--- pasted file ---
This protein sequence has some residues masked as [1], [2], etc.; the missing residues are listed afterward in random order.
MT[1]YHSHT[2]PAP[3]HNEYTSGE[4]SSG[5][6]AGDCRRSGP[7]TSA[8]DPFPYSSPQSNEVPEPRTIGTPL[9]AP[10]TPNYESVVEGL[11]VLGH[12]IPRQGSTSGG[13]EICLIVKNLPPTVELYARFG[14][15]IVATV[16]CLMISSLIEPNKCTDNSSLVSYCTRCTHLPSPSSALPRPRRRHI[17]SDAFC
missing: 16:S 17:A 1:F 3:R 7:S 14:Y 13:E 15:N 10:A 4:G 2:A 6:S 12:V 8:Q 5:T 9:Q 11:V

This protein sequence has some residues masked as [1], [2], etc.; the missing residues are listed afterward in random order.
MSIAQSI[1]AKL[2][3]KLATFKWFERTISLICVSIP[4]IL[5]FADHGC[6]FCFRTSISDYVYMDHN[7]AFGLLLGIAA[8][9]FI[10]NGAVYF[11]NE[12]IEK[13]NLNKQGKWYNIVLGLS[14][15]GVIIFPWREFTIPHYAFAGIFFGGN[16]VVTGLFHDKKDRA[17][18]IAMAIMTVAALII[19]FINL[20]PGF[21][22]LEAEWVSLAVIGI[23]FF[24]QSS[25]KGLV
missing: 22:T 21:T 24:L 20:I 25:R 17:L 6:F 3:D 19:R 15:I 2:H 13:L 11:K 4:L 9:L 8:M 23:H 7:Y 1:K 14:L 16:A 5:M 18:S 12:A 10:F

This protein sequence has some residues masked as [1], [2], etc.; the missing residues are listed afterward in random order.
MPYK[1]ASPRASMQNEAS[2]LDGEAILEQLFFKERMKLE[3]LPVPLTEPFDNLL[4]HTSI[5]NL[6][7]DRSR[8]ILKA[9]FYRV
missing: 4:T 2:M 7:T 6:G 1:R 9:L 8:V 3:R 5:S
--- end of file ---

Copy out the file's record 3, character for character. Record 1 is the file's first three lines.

This protein sequence has some residues masked as [1], [2], etc.; the missing residues are listed afterward in random order.
MPYK[1]ASPRASMQNEAS[2]LDGEAILEQLFFKERMKLE[3]LPVPLTEPFDNLL[4]HTSI[5]NL[6][7]DRSR[8]ILKA[9]FYRV
missing: 4:T 2:M 7:T 6:G 1:R 9:L 8:V 3:R 5:S